Steve Fennessy: There were a lot of dramatic moments, Larry. In this trial, we had Travis McMichael taking the stand in his own defense. And one of the most shocking — to me, anyway — was in closing arguments when a defense attorney, made some really startling comments about Ahmaud Arbery referencing his dirty toenails. And I remember seeing that and hearing an audible gasp in the courtroom,

Attorney Laura Hogue: Turning Ahmaud Arbery into a victim after the choices that he made does not reflect the reality of what brought Ahmaud Arbery to Satilla Shores, in his khaki shorts with no socks to cover his long, dirty toenails.

Steve Fennessy: What were some of the moments that stuck out to you?

Larry Hobbs: The long, dirty toenails comment. Everybody just went, “Wow, really? She said that.” The going story was that she was trying to make a reference to that he was not a jogger, that he was in there for nefarious reasons because he had long, dirty toenails.

Attorney Laura Hogue: He was a recurring nighttime intruder, and that is frightening and unsettling.

Steve Fennessy: Let's turn to the verdict. The closing arguments were delivered on the Monday before Thanksgiving, and the jury was instructed by the judge to go start deliberations, and they didn't take maybe as long as some thought. What was your reaction to how soon they came back with a verdict and describe that scene?

Larry Hobbs: I had in my mind that there didn't seem to be a lot to deliberate. I actually think more than 10 hours was almost a little too long.

Steve Fennessy: When you say there wasn't a lot to deliberate, what do you mean?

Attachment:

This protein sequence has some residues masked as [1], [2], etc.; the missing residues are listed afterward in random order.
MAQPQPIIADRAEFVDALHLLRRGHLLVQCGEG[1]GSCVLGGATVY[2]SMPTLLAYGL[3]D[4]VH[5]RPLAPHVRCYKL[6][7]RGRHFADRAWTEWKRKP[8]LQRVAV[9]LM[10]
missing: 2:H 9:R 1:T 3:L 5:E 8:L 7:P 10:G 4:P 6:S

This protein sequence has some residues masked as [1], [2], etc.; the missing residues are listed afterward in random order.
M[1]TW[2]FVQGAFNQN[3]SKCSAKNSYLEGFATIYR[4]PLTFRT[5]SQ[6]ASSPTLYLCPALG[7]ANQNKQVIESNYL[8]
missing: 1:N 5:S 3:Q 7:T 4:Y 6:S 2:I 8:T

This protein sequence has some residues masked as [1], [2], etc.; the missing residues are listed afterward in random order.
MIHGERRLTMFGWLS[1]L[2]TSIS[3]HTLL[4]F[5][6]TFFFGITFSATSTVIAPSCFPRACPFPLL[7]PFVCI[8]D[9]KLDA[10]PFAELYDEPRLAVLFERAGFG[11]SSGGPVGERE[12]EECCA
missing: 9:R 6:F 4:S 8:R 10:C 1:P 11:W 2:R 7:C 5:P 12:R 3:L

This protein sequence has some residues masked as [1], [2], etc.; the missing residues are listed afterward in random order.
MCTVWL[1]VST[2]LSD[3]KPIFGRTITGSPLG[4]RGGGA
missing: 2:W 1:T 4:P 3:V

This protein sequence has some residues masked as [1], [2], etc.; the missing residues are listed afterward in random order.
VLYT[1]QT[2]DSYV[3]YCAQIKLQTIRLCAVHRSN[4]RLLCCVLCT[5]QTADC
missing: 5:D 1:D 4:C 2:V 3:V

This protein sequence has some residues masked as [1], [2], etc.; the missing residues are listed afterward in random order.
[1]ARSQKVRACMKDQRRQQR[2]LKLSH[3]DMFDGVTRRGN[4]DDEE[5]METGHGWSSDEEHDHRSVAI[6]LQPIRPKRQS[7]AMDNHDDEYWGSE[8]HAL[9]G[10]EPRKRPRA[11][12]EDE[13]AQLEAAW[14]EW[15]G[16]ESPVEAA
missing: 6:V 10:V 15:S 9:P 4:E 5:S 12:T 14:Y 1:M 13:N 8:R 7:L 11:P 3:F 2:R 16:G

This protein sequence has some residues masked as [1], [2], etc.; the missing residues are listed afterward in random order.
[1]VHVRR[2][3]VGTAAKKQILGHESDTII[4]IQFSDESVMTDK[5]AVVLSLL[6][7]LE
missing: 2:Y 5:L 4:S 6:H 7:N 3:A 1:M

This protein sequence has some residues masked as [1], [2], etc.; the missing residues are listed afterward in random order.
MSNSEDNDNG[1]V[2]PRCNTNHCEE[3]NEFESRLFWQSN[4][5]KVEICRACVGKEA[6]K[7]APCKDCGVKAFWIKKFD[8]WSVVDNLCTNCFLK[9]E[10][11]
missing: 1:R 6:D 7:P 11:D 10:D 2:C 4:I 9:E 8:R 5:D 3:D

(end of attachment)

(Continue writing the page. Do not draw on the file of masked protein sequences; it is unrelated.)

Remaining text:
Larry Hobbs: Linda Dunikoski made a fine job of presenting her case. I think the best thing the defense tried was putting Travis McMichael up on the stand with some well-rehearsed thoughts about law enforcement training that didn't hold up on cross-examination from Linda Dunikoski. I think she proved that Greg and Travis McMichael had no reason to believe that Ahmaud Arbery had committed a crime. Travis McMichael left his 5-year-old son in the living room of their house to  grab a shotgun. Greg McMichael grabs a .357. They jump in a pickup truck and chase this man. They said, “We want to talk to you.” They've got guns in their hands. Linda Dunikoski says, “This is America. Nobody has to talk to somebody if they don't want to. He was not obliged to do that.”

Linda Dunikoski: "I mean, common sense tells you — you pull up in a truck on somebody who's like a pedestrian who's out for a jog, I mean, I don't know, are any of you runners?  You ever had a strange truck pull up and have some people start yelling at you? All three of these defendants did everything they did based on assumptions. Not on facts, not on evidence — on assumptions that took a young man's life, and that is why we are here."